Sexually Transmitted…CANCER?

Every dentist has his or her own way of examining a patient, so when a new patient comes to my office, I expect them to ask questions. Renee was a college student, home for winter break, who hadn’t seen the dentist in a while. After spending some time getting to know her, I proceeded to do my usual oral exam. Renee had questions about the TMJ and muscle exam, and wanted to know if she had any signs of gum disease. But she was taken by surprise when I illuminated her mouth with my Oral ID flashlight and noticed a troublesome spot on the side of her tongue. “Are you saying I might have cancer?” she asked, “I don’t smoke, and I only drink occasionally. And doesn’t oral cancer happen to old people?”

Unfortunately, many people have the same misconception that Renee had. Most of us imagine an old, overweight man with a cigar or cigarette hanging out of his mouth when we think of oral cancer. While in the past this may have been true, the facts have changed. Now, the fastest growing group affected by oropharyngeal (mouth and throat) cancer is young, sexually active women. The reason is not entirely understood, but is largely attributed to a connection to HPV (Human Papilloma Virus).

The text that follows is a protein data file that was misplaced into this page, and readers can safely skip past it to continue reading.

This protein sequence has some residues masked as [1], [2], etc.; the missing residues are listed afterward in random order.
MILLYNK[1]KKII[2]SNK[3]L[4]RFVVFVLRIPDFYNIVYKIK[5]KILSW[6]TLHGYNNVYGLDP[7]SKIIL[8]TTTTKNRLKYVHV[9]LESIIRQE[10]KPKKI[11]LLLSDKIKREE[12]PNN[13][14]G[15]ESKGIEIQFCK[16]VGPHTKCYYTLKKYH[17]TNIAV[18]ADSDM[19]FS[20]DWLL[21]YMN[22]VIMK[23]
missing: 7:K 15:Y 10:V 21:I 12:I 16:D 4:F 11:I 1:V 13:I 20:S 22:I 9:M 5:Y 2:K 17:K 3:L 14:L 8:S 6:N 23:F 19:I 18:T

HPV is a sexually transmitted disease so common that the CDC says 80% of Americans will have HPV infections in their lifetime. 99% of these will clear up without consequence – possibly without the person knowing that they had the infection! HPV can turn normal cells into abnormal, or precancerous, cells. If these are left alone, they can progress to become cancerous. The most common cancers caused by HPV are cervical and oral cancer.

What can you do? See your dentist regularly for a cancer screening exam. This is done by a thorough health, symptom and habit history, a visual and tactile exam, and a light that uses fluorescence technology to detect areas of concern. The goal is to find cancer at its early, highly curable stages. In addition, if you notice any sores or spots (red or white) anywhere in your mouth or throat, you should see your dentist to have them evaluated – especially if they linger for more than 10-14 days.

Of course, avoiding smoking, chewing tobacco, and excessive alcohol are still important. But as society changes, new risks evolve. Observing your mouth for any white or red areas and visiting your dentist regularly to catch things early can help you stay safe and alive. Be aware. Be proactive. Be smart.

Now we’ve said a mouthful.

Close to 54,000 Americans will be diagnosed with oropharyngeal cancer this year. It will kill roughly 1 person per hour, 24 hours a day. Of those 54,000 newly diagnosed, only slightly more than half will be alive in 5 years.